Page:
1st Edition

A Whistle-Stop Tour of Statistics

By Brian S. Everitt Copyright 2012
    212 Pages 51 B/W Illustrations
    by Chapman & Hall

    212 Pages
    by Chapman & Hall

    The book is intended as a quick source of reference and as an aide-memoir for students taking A-level, undergraduate or postgraduate statistics courses. It includes numerous examples, helping instructors on such courses by providing their students with small data sets with which to work.

    Some Basics and Describing Data
    Population, Samples and Variables
    Types of Variables
    Tabulating and Graphing data: Frequency Distributions, Histograms and Dotplots
    Summarizing Data: Mean, Variance and Range
    Comparing Data from Different Groups Using Summary Statistics and Boxplots
    Relationship between Two Variables, Scatterplots and Correlation Coefficients
    Types of Studies
    Suggested Reading

    Odds and Odds Ratios
    Permutations and Combinations
    Conditional Probabilities and Bayes’ Theorem
    Random Variables, Probability Distributions and Probability Density Functions
    Expected Value and Moments
    Moment-Generating Function
    Suggested Reading

    Point Estimation
    Sampling Distribution of the Mean and the Central Limit Theorem
    Estimation by the Method of Moments
    Estimation by Maximum Likelihood
    Choosing Between Estimators
    Sampling Distributions: Student’s t, Chi-Square and Fisher’s F
    Interval Estimation, Confidence Intervals
    Suggested Reading

    Inference and Hypotheses
    Significance Tests, Type I and Type II Errors, Power and the z-Test
    Power and Sample Size
    Student’s t-Tests
    The Chi-Square Goodness-of-Fit Test
    Nonparametric Tests
    Testing the Population Correlation Coefficient
    Tests on Categorical Variables
    The Bootstrap
    Significance Tests and Confidence Intervals
    Frequentist and Bayesian Inference
    Suggested Reading

    Analysis of Variance Models
    One-Way Analysis of Variance
    Factorial Analysis of Variance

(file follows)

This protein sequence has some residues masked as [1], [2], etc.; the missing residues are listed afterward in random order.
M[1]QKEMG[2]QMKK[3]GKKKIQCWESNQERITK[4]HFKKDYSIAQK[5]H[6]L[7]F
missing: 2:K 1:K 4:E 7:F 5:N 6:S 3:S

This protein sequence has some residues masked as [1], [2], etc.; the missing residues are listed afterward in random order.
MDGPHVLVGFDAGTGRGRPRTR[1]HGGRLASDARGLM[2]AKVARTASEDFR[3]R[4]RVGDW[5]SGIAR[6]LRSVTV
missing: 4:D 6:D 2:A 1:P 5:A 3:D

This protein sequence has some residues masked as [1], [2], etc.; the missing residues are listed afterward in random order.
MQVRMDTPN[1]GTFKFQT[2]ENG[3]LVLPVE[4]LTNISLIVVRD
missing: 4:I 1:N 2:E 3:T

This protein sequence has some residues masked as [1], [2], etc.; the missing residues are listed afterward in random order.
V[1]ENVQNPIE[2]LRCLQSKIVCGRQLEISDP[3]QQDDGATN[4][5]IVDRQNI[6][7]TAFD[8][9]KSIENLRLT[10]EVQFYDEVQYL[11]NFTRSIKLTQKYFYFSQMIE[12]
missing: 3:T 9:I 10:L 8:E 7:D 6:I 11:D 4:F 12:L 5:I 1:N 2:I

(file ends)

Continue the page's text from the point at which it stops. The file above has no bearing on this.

Multiple Comparisons, a priori and post hoc Comparisons
    Nonparametric Analysis of Variance
    Suggested Reading

    Linear Regression Models

    Simple Linear Regression
    Multiple Linear Regression
    Selecting a Parsimonious Model
    Regression diagnostics
    Analysis of variance as regression
    Suggested reading

    Logistic Regression and the Generalized Linear Model

    Odds and odds ratios
    Logistic regression
    Generalized linear model
    Variance function and overdispersion
    Diagnostics for GLMs
    Suggested reading

    Survival Analysis

    Survival data and censored observations
    Survivor function, log-rank test and hazard function
    Proportional hazards and Cox regression
    Diagnostics for Cox regression
    Suggested reading

    Longitudinal Data and Their Analysis

    Longitudinal data and some graphics
    Summary measure analysis
    Linear mixed effects models
    Missing data in longitudinal studies
    Suggested Reading

    Multivariate Data and Their Analysis

    Multivariate data
    Mean vectors, variances, covariance and correlation matrices
    Two multivariate distributions: The multinomial distribution and the multivariate normal distribution
    The Wishart distribution
    Principal Components Analysis
    Suggested reading


    Brian Everitt is Retired from King's College London, UK.

    "I think that Everitt has been quite successful. All the standard topics, such as probability, estimation, hypothesis testing, analysis of variance, and regression, are discussed. The discussion is short, to the point, readable, and reliable. In addition, there are the more ‘advanced’ topics of logistic regression, survival analysis, longitudinal data analysis, and multivariate analysis, thus providing the reader with a short introduction to a wide array of the methods in the statistical arsenal without getting bogged down in detail. … a brief, but good, introduction to statistics. … excellent ‘refresher’ for those who have already experienced an introduction to statistics and want a slightly different approach or point of view."
    —David Bellhouse, The American Statistician, November 2014

    "For an MAA member, this book might serve as a small desktop encyclopedia of statistics … . For someone with the mathematical prerequisites, it can answer questions such as ‘What is logistic regression?’ with a bit more detail than a dictionary of statistics."
    —Robert W. Hayden, MAA Reviews, May 2012